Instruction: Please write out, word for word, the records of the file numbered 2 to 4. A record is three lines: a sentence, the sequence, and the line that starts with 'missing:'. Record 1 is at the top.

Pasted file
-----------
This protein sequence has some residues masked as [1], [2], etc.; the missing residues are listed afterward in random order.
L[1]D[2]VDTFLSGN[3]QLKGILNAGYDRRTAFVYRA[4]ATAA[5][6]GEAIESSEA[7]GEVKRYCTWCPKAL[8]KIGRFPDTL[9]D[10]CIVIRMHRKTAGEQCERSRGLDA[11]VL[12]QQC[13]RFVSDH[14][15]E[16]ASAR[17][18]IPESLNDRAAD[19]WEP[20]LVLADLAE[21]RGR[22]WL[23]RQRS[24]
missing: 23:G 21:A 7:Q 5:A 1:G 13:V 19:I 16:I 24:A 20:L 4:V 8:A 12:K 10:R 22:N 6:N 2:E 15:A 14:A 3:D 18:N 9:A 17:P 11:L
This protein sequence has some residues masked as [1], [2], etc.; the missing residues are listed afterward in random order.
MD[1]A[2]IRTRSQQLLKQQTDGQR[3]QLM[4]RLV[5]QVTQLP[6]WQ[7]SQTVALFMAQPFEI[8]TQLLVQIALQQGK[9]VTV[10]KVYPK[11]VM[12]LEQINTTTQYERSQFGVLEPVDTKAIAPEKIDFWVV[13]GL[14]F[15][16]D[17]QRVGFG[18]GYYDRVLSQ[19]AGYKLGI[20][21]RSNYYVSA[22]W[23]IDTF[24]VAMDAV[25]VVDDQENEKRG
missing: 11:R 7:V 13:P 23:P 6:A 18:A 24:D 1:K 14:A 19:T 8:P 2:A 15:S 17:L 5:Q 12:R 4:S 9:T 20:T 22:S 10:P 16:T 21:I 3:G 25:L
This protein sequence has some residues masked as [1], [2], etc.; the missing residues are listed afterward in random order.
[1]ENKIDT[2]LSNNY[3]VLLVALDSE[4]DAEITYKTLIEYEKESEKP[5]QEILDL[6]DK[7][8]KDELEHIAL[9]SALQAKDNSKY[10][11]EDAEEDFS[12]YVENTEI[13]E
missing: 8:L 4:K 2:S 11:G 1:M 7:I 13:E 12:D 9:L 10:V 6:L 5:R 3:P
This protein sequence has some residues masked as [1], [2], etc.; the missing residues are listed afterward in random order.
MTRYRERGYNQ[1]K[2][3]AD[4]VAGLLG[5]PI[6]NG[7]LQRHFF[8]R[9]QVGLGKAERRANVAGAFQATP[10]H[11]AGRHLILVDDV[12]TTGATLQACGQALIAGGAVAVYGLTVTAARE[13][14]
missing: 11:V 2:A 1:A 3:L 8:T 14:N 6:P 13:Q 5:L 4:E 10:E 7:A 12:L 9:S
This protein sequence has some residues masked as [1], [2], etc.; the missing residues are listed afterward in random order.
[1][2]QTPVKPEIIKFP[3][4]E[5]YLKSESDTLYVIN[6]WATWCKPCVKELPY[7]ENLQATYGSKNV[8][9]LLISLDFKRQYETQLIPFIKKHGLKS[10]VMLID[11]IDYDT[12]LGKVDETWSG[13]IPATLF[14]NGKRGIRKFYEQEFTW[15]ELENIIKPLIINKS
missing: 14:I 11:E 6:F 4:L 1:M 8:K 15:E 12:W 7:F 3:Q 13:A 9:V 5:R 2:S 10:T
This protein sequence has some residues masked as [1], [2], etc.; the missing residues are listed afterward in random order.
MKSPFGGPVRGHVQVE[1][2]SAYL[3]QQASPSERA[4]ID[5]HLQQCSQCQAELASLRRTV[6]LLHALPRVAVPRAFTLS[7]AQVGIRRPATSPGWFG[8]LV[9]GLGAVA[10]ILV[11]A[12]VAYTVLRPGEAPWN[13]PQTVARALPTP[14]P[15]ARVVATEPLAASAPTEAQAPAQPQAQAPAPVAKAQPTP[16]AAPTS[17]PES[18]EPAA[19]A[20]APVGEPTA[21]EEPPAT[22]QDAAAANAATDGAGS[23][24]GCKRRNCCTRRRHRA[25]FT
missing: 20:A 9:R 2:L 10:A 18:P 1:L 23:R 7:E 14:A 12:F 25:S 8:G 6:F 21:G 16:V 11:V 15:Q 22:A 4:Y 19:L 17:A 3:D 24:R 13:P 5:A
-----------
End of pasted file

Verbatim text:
This protein sequence has some residues masked as [1], [2], etc.; the missing residues are listed afterward in random order.
MD[1]A[2]IRTRSQQLLKQQTDGQR[3]QLM[4]RLV[5]QVTQLP[6]WQ[7]SQTVALFMAQPFEI[8]TQLLVQIALQQGK[9]VTV[10]KVYPK[11]VM[12]LEQINTTTQYERSQFGVLEPVDTKAIAPEKIDFWVV[13]GL[14]F[15][16]D[17]QRVGFG[18]GYYDRVLSQ[19]AGYKLGI[20][21]RSNYYVSA[22]W[23]IDTF[24]VAMDAV[25]VVDDQENEKRG
missing: 11:R 7:V 13:P 23:P 6:A 18:A 24:D 1:K 14:A 19:T 8:P 2:A 15:S 17:L 5:Q 12:R 4:S 9:T 20:T 22:S 10:P 16:T 21:I 3:G 25:L
This protein sequence has some residues masked as [1], [2], etc.; the missing residues are listed afterward in random order.
[1]ENKIDT[2]LSNNY[3]VLLVALDSE[4]DAEITYKTLIEYEKESEKP[5]QEILDL[6]DK[7][8]KDELEHIAL[9]SALQAKDNSKY[10][11]EDAEEDFS[12]YVENTEI[13]E
missing: 8:L 4:K 2:S 11:G 1:M 7:I 13:E 12:D 9:L 10:V 6:L 5:R 3:P
This protein sequence has some residues masked as [1], [2], etc.; the missing residues are listed afterward in random order.
MTRYRERGYNQ[1]K[2][3]AD[4]VAGLLG[5]PI[6]NG[7]LQRHFF[8]R[9]QVGLGKAERRANVAGAFQATP[10]H[11]AGRHLILVDDV[12]TTGATLQACGQALIAGGAVAVYGLTVTAARE[13][14]
missing: 11:V 2:A 1:A 3:L 8:T 14:N 6:P 13:Q 5:L 4:E 10:E 7:A 12:L 9:S